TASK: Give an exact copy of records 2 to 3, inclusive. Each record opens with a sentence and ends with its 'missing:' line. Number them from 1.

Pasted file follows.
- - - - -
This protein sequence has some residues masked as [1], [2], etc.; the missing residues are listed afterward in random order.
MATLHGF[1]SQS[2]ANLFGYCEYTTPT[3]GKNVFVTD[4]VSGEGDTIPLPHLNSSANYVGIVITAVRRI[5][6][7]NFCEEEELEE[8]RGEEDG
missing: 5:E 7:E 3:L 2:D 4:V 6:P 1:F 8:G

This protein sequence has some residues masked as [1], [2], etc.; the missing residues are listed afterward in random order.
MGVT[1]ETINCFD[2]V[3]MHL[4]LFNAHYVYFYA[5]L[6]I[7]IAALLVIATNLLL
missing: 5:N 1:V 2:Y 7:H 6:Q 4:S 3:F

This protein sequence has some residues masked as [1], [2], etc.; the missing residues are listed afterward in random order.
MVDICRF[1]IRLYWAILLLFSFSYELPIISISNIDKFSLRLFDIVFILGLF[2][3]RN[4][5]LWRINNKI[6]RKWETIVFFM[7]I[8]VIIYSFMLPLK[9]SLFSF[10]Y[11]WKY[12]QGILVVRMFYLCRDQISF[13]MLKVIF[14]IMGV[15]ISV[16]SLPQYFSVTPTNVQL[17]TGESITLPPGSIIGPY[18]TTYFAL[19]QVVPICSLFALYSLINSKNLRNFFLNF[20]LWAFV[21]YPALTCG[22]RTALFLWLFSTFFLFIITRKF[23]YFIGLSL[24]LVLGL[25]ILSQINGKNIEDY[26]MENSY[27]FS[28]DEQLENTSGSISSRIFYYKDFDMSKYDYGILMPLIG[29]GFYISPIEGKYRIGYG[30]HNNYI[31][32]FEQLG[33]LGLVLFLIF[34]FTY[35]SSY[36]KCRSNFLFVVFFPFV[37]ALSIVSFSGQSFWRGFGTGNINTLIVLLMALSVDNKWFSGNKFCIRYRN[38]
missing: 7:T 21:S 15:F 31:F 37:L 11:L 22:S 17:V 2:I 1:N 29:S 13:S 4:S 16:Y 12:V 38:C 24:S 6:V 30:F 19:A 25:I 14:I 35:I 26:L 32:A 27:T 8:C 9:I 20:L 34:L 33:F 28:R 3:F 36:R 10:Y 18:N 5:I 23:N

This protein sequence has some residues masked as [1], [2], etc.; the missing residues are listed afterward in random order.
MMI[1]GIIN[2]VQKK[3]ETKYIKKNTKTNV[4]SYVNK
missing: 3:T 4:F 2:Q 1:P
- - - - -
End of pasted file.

This protein sequence has some residues masked as [1], [2], etc.; the missing residues are listed afterward in random order.
MGVT[1]ETINCFD[2]V[3]MHL[4]LFNAHYVYFYA[5]L[6]I[7]IAALLVIATNLLL
missing: 5:N 1:V 2:Y 7:H 6:Q 4:S 3:F

This protein sequence has some residues masked as [1], [2], etc.; the missing residues are listed afterward in random order.
MVDICRF[1]IRLYWAILLLFSFSYELPIISISNIDKFSLRLFDIVFILGLF[2][3]RN[4][5]LWRINNKI[6]RKWETIVFFM[7]I[8]VIIYSFMLPLK[9]SLFSF[10]Y[11]WKY[12]QGILVVRMFYLCRDQISF[13]MLKVIF[14]IMGV[15]ISV[16]SLPQYFSVTPTNVQL[17]TGESITLPPGSIIGPY[18]TTYFAL[19]QVVPICSLFALYSLINSKNLRNFFLNF[20]LWAFV[21]YPALTCG[22]RTALFLWLFSTFFLFIITRKF[23]YFIGLSL[24]LVLGL[25]ILSQINGKNIEDY[26]MENSY[27]FS[28]DEQLENTSGSISSRIFYYKDFDMSKYDYGILMPLIG[29]GFYISPIEGKYRIGYG[30]HNNYI[31][32]FEQLG[33]LGLVLFLIF[34]FTY[35]SSY[36]KCRSNFLFVVFFPFV[37]ALSIVSFSGQSFWRGFGTGNINTLIVLLMALSVDNKWFSGNKFCIRYRN[38]
missing: 7:T 21:S 15:F 31:F 37:L 11:L 22:S 17:V 2:I 1:N 29:S 13:S 4:S 16:Y 12:V 38:C 24:S 6:V 30:F 19:A 25:I 14:I 35:I 26:L 32:A 27:T 8:C 9:I 20:L 34:L 33:F 28:R 3:F 36:R 10:Y 18:N 5:I 23:N